With a little less than a month before I'm surrounded by my newest class of Super Star kindergartners, I have to admit: I'm not yet ready for the go-go-GO pace of the first week of school.  Avoiding curricular chores, this week my brain has instead focused on the slow and steady set of tasks that we all work through prior to the arrival of our students.

Arranging furniture.

Checking ease of flow/traffic through learning spaces.

Prepping manipulatives.

.... and dreaming up a bulletin board display to greet, welcome, and hopefully entice our new learners!  

I've told you in previous posts how I like to keep the boards that frame either side of my classroom door ~simple~.  Thanks to rules from the fire marshall, and my own reluctance to blow my school's paper budget through the roof by using seven different layers of butcher paper from floor to ceiling, I prefer oversized components with a bit of POP.

This week I dug through my baskets of trimmer and bulletin board cut outs, and discovered some "kid drawn" stick figure children who, while cute, were a bit too small for what I was wanting.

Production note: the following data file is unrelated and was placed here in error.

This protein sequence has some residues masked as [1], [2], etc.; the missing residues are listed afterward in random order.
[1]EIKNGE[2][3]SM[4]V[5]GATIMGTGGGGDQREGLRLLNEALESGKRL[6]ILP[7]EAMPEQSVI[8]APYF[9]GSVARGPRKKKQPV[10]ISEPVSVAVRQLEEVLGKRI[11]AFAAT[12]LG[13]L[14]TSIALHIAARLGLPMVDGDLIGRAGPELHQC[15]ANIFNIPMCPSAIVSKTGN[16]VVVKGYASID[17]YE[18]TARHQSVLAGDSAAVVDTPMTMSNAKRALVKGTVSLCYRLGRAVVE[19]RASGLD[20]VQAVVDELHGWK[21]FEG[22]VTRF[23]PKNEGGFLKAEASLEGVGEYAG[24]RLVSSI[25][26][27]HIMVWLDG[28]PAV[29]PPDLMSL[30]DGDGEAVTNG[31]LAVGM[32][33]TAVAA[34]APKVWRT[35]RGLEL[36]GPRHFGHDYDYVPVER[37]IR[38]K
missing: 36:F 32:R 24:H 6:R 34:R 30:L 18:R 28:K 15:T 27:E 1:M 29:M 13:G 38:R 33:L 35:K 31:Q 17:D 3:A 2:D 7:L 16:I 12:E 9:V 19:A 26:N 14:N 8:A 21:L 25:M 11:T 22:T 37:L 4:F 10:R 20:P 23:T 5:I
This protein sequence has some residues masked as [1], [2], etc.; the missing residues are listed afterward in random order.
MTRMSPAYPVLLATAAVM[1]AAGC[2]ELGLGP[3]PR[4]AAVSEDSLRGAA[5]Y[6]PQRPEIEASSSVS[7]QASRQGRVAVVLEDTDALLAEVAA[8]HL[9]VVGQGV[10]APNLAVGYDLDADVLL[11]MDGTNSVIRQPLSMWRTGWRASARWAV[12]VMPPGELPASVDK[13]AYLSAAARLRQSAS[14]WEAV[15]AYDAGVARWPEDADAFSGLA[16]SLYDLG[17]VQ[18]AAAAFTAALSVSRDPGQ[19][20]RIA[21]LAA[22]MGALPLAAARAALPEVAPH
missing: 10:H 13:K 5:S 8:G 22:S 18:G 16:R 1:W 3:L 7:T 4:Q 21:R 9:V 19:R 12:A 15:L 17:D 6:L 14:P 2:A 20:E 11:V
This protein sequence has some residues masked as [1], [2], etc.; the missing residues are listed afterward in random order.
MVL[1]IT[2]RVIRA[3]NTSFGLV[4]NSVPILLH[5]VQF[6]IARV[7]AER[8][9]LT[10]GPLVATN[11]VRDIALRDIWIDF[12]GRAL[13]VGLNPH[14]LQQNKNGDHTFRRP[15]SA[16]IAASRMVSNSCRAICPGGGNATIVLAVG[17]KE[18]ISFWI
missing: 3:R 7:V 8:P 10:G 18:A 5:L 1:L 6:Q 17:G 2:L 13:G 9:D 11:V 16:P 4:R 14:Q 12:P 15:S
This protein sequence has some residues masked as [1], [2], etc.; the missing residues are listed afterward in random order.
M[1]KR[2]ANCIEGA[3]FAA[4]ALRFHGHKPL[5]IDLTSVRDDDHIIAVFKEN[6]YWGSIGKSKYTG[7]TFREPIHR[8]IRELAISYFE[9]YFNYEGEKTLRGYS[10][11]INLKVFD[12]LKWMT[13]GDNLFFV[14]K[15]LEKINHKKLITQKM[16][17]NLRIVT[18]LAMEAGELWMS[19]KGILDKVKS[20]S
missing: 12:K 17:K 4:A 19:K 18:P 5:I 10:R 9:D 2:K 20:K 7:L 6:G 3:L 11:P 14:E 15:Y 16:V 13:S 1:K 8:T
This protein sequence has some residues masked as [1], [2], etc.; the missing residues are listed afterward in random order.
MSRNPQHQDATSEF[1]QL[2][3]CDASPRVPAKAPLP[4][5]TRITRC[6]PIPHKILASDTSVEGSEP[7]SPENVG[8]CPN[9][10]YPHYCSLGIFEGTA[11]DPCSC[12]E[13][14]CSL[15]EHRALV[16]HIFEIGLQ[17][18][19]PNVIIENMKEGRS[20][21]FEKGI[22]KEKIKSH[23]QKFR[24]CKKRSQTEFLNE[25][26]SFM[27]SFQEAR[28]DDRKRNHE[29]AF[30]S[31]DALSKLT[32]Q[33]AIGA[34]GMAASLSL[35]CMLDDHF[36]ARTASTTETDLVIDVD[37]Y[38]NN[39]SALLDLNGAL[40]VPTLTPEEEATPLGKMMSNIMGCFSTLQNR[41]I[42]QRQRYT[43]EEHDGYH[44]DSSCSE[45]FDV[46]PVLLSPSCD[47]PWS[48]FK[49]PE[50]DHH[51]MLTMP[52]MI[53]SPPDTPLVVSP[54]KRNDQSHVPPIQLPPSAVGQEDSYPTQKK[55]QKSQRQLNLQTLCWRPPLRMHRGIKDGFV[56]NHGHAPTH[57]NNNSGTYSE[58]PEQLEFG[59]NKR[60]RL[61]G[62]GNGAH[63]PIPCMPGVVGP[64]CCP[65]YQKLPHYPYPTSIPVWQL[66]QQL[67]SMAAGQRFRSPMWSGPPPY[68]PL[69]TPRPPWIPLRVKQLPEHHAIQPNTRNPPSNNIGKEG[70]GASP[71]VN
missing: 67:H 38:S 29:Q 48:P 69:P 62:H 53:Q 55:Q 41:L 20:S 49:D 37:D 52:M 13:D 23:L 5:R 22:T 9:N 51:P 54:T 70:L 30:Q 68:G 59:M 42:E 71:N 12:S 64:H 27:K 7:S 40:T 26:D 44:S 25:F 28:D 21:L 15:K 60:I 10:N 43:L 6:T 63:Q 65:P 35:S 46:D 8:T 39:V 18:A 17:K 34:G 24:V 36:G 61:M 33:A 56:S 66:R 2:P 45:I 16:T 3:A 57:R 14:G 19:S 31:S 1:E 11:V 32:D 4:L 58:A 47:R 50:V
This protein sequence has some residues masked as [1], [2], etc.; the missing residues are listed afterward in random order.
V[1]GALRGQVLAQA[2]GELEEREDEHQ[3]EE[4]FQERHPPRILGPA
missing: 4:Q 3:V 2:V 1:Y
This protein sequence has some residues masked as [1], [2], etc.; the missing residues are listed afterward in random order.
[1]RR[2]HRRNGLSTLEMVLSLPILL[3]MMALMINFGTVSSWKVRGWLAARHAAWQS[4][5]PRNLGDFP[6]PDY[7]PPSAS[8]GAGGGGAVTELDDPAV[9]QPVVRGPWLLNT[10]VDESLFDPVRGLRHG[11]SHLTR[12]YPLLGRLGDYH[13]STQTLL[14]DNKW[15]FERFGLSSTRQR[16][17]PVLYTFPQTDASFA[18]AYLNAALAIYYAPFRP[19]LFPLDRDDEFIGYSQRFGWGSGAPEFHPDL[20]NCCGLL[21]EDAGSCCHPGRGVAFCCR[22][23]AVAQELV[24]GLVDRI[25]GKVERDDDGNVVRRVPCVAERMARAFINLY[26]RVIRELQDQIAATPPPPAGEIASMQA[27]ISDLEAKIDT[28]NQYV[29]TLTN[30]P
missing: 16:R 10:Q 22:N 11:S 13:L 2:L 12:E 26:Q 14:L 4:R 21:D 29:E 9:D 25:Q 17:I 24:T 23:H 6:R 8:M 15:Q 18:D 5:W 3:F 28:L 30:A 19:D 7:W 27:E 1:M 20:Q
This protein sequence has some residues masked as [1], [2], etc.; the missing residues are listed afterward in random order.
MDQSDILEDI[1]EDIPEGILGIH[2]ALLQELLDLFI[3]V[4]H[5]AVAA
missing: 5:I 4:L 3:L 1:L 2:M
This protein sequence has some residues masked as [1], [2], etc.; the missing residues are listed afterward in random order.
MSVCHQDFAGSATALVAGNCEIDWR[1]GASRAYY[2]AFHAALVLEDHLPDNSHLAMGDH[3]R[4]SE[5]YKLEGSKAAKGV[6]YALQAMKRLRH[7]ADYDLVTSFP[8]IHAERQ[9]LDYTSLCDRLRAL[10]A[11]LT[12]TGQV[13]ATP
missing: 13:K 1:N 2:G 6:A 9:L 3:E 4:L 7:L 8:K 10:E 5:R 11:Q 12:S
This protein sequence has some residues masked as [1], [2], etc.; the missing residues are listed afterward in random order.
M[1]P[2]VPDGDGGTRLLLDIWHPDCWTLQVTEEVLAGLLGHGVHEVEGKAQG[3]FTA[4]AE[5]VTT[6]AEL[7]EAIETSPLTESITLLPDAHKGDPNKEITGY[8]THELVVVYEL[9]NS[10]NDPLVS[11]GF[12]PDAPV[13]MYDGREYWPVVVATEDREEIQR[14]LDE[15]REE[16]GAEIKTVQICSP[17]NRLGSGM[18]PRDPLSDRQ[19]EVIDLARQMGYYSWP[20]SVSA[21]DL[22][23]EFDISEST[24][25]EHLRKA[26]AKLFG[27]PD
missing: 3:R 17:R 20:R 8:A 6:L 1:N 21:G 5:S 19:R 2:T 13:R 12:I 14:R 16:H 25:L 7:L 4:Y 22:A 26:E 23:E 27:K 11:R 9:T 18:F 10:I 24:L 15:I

Hello, document camera!  After selecting four sweet faces (the cut outs included legs and shoes) and enlarging them on my SMARTBoard, I traced each outline, and then colored them with markers and crayons.

Because the white paper was a bit transparent and flimsy, I made sure to use a double layer of white paper (the drawn/colored image on one piece, plain paper behind it) before I cut out each friend.   Then I glued them to black butcher paper, to stiffen them up a bit.  These cuties will be laminated at some point this year!

I kept a white layer of trimmer from last year framing the boards, but switched out the solid black for a chalkboard polka dot pattern.  Then I started to position my friends: